In House Arrest: How An Automated Algorithm Constrained Congress for a Century, Data & Society Faculty Fellow Dan Bouk reveals how an automated algorithm implemented in the 1930s has led to an imbalance of power in Congress that lasts to this day.
Bouk’s report provides yet another example of how hidden algorithmic systems used by the state to make fundamental decisions about democratic process and practice that entrench inequities in our society.
In 1929, Congress introduced an automated algorithm (meaning a recipe, a plan, or set of instructions) as a tool to apportion the House of Representatives based on the data from the decennial census. This came after the events of the 1920 census, during which time Congress failed to come to a consensus on apportionment. This, Bouk argues, resulted from a decision to cap the number of representatives in the House at 435.
Prior to the automated algorithm, Congress would review different methods and consider different House sizes to balance power among the states. A crucial variable in this equation was the size of the house: Congress could choose to add or remove seats—and it almost always added them.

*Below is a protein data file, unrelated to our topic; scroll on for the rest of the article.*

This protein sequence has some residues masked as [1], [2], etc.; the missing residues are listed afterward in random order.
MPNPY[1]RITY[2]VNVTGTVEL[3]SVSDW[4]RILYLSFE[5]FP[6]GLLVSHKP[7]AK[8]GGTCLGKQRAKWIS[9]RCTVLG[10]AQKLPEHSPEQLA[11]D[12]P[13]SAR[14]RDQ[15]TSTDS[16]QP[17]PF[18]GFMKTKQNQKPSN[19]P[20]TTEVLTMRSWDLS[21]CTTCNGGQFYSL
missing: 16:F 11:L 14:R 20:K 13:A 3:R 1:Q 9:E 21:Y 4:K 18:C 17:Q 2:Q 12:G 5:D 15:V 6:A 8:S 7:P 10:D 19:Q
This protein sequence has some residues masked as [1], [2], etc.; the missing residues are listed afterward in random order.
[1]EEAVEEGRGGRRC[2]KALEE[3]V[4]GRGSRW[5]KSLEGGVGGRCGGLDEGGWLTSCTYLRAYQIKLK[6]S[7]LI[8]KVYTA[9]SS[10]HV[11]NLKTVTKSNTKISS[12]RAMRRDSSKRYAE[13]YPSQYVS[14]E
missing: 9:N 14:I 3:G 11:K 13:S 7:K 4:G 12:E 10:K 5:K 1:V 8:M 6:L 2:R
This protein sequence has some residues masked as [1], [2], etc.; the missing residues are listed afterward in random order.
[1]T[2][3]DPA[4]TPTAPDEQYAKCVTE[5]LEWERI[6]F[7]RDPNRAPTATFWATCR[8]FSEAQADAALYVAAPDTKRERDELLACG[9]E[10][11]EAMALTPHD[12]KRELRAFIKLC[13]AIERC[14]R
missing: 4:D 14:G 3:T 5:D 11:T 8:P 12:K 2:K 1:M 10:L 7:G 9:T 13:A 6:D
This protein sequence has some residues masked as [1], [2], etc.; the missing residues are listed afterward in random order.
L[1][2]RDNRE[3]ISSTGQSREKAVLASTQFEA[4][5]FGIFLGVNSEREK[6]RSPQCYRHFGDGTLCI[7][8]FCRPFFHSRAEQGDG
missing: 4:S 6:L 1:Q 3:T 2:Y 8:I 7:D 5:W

While the automated algorithm was intended to serve as a backstop for when Congress could not come to a decision themselves, it ended up, over time, becoming the only method used for apportionment. The number of House seats stopped being a variable.
The result: the automated algorithm made/makes it difficult to see alternative models for the distribution of power in Congress, and it keeps Congress from growing along with the US population. Smaller states have outsized power in the electoral college as a result and the gaps between representatives and their districts have widened.
Bouk argues that there are two paths forward: we can either pass a bill to increase the size of the House, while maintaining the automated algorithm, or, we can put the algorithm and the apportionment process back in Congress’s hands every ten years.